Advanced echocardiographic techniques lead to improvements in cardiac assessment of veterinary patients.
Elements of a standard echocardiogram have historically included: 1) 2 dimensional and M-mode imaging (Fig 1A) of standard views of the heart, primarily for determining size and motion of cardiac structures; 2) color flow Doppler analysis (Fig 1B) for evaluating blood flow patterns; 3) traditional spectral Doppler analysis (Fig 1C), which measures blood flow velocity, and 4) contemporaneous ECG monitoring to accurately characterize timing of on-screen findings relative to the cardiac cycle. All four elements play a role in appropriately assessing heart muscle, chamber and valve function.
Nowadays, echocardiographic standards have expanded to include advanced Doppler and cardiac timing interval techniques that further aid in diagnosis and management of cardiovascular issues. Tissue Doppler measures speed and direction of cardiac tissue (Fig 2A), highlighting problems with heart chamber relaxation (such as in cats with hypertrophic cardiomyopathy) and contraction (such as with dilated cardiomyopathy). Cardiac timing intervals define phases of cardiac contraction, relaxation, and blood flow. Changes in duration of certain timing intervals, combined with Doppler analysis, can be key in assessing the likelihood of congestive heart failure in some dogs.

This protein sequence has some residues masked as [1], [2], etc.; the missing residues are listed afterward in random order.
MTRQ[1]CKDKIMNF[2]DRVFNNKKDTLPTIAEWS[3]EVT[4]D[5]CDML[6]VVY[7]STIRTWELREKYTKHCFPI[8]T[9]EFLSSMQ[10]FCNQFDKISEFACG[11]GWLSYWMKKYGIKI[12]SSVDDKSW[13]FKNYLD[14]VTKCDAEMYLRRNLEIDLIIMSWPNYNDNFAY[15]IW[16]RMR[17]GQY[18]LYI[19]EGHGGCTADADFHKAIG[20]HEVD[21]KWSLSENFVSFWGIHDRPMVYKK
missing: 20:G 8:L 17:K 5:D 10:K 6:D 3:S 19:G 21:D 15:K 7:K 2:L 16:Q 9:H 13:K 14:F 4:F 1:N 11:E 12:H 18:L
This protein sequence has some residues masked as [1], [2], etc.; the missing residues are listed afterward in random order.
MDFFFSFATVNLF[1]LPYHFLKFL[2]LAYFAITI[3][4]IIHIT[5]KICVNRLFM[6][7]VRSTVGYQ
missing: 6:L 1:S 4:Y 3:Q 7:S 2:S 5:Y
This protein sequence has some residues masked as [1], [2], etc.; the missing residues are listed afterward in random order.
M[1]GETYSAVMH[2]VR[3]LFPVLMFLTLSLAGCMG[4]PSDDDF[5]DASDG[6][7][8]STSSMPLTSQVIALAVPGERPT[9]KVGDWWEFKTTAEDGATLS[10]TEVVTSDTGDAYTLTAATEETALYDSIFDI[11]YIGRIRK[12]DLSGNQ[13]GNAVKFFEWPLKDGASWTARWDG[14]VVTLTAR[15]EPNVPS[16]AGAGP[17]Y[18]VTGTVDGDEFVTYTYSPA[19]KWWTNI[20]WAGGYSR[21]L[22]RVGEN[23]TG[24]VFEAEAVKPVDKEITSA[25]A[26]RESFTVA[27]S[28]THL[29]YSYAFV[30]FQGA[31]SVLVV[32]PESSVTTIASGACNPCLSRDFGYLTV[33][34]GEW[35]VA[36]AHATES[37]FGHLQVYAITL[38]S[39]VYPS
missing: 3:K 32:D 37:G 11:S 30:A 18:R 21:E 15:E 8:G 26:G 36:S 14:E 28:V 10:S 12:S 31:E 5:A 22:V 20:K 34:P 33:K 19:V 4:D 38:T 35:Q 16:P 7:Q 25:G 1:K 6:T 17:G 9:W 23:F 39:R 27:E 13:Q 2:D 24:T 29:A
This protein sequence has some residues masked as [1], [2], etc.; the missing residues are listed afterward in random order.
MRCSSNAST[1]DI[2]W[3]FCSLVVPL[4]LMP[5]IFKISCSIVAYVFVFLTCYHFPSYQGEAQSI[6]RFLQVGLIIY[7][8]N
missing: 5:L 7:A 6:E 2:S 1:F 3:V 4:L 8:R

These advanced measurements also provide non-invasive methods for diagnosis and quantification of pulmonary hypertension, as well as estimates of systemic blood pressure (Fig 1C). By delivering vital cardiopulmonary information, these advanced echocardiographic techniques are now considered part of a full echocardiograph study, employing spectral Doppler, tissue Doppler, cardiac timing interval, and contemporaneous ECG monitoring capabilities. All components are important in providing the best opportunity to correctly identify and gauge the severity of any cardiovascular disease, including obstructions and shunts (Fig 2B, 2C).